Often called the "black snake," the western ratsnake is one of our state's largest and most familiar snakes. The back is generally shiny black, but some individuals show dark brown or black blotches (especially young adults and specimens in southeastern Missouri). The skin showing between the scales along the sides may be red. The upper lip, chin, and underside of the neck are usually white. The belly is white; the fore part of the belly may be checkered with black, and the hind part of the belly may be mottled with gray, brown, and white or yellow.
Young are gray or tan, with distinct dark brown or black blotches on the back and sides; a black band passes between the eyes and angles down toward the mouth. After a year or two of growth, the color normally changes to a more uniform black.
Ratsnakes are harmless to people but will exhibit defensive behaviors if they feel threatened. When alarmed, ratsnakes may vibrate their tails. When cornered or captured, ratsnakes will bite in self-defense and release a pungent, unpleasant-smelling musk from glands at the base of the tail.
Similar species: Scientists used to recognize multiple subspecies of ratsnake (P. obsoletus), but today this group is considered as only three, full species, including the gray ratsnake, described below, and the eastern ratsnake (P. alleghaniensis), which does not occur in Missouri.
- The closely related gray ratsnake (P. spiloides) occurs east of the Mississippi River but has been reported in southeast Missouri. It is likely that the population in southeast Missouri is composed of hybrids of western and gray ratsnakes. The gray ratsnake's adult coloration can resemble the juvenile pattern of western ratsnakes: gray with dark blotches on the back and sides, with a dark band passing through the eyes and angling down toward the mouth.
- The Great Plains ratsnake is the western ratsnake's other closest relative in Missouri, but only the blotched juveniles of western ratsnakes could be confused with the Great Plains ratsnake.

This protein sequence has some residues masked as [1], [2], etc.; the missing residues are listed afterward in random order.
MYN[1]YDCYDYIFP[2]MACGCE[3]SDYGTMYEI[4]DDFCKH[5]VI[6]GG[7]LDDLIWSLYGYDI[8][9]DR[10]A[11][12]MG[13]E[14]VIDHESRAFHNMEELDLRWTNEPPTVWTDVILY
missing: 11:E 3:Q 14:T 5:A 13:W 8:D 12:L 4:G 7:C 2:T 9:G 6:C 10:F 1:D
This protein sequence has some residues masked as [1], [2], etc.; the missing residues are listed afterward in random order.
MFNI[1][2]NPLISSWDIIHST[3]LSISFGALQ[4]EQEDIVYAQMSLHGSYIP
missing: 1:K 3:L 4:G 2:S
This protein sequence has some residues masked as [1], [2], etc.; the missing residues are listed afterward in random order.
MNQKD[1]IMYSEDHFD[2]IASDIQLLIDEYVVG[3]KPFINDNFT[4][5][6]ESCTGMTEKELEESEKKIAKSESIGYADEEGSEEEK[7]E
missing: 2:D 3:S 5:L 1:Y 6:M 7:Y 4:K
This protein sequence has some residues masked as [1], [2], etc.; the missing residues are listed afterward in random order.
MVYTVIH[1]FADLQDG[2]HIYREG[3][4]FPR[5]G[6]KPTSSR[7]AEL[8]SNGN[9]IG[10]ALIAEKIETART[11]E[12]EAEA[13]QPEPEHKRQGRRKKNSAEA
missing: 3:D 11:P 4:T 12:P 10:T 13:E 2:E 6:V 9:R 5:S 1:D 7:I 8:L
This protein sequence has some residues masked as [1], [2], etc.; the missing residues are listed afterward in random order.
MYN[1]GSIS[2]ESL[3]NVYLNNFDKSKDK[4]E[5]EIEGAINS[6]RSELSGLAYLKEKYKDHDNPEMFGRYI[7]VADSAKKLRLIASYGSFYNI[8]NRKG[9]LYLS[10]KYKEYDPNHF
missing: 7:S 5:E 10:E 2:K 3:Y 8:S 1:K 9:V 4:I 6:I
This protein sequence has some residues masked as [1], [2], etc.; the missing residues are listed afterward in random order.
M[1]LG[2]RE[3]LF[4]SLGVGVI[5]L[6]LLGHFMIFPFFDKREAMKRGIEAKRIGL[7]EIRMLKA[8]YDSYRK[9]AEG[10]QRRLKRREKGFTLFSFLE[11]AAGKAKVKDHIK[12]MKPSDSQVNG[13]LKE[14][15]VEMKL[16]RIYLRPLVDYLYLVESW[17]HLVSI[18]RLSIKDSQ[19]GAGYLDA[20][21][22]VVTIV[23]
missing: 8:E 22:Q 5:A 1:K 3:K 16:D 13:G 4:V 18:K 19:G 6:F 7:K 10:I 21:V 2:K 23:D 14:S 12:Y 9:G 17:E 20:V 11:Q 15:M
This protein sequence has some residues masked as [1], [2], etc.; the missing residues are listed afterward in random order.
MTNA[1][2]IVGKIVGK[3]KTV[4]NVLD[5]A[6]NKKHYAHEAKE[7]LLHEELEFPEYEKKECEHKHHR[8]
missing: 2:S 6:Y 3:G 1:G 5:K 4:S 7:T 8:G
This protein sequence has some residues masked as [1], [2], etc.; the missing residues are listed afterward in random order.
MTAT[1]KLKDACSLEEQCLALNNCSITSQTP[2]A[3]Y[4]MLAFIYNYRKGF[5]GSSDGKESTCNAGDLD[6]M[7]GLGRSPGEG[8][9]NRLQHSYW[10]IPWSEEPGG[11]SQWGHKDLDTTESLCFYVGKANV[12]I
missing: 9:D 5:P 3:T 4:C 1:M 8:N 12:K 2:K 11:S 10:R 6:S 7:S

Adult length: 42 to 72 inches (3½ to 6 feet); occasionally to 86 inches (more than 7 feet).
Statewide. This species may intergrade (hybridize) with the gray ratsnake (Pantherophis spiloides) in the southeastern corner.
Habitat and Conservation
The active season is from early April through October. In spring, early summer, and autumn, they hunt in the daytime; in hot weather, they are nocturnal.
Western ratsnakes are principally a woodland and forest species, preferring rocky, wooded hillsides or sections of woods along streams and rivers. They take shelter in brush piles, hollow trees, farm buildings, and old houses where mice are plenty.
They are excellent climbers and often bask in trees.
They can enter human-built structures that are not sealed sufficiently to exclude them; thus they may also be found along beams in barns and attics and between walls of homes.
They overwinter in mammal burrows, rock outcrops, caves, old rock quarries, old stone wells and cisterns, the foundations of buildings, rotted tree stumps, hollow trees, and similar places.
Western ratsnakes eat a variety of rodents, small rabbits, bats, bird eggs, small birds, and occasionally lizards. They kill prey by constriction, but they simply swallow smaller prey. They are excellent climbers and often climb trees to raid bird nests (including bird boxes) for eggs and young. Young western ratsnakes eat frogs, lizards, and insects.
Common and frequently seen around homes and buildings.
Harmless to people; nonvenomous.
Widely considered beneficial, as it destroys many rodent pests, especially in agricultural settings. See Human Connections.
This species is active in early April through October. Courtship and mating is usually in spring but also occurs in summer and fall. Eggs, usually 4–40, are laid in June or early July in rotten stumps or logs, tree holes, sawdust piles, or mulch piles, or under rocks. Eggs hatch in autumn after incubating 42–84 days. Females become sexually mature in four years, males in three. Lifespan can exceed 20 years.
Only someone who has dealt with a mouse or rat problem can truly appreciate this natural, nonvenomous hunter of rodents. Rodents cause damage to crops and stored grain. Ratsnakes are a valuable, natural rodent control; they reduce rodent populations without the use of deadly poisons that can inadvertently harm pets or even people. Their benefits far outweigh the occasional theft of a few hens' eggs or baby chickens.
This species was long known as the black rat snake, and many know it simply as "black snake." Recent research has led scientists to reclassify this species in relation to its relatives, so its name has changed accordingly. Herpetologists, like ornithologists, carefully apply common names that correspond exactly to the scientific names. When scientific names change, the common names usually change, too.
As a predator, this snake helps keep populations of other animals, especially rodents, in check.
Although it can defend itself by trying to bite, by vibrating its tail ominously, and by smearing a stinky musk on attackers, this snake often becomes food for hawks and other predators. The defenseless eggs and the juveniles are especially vulnerable to predation by raccoons, skunks, hawks, and more.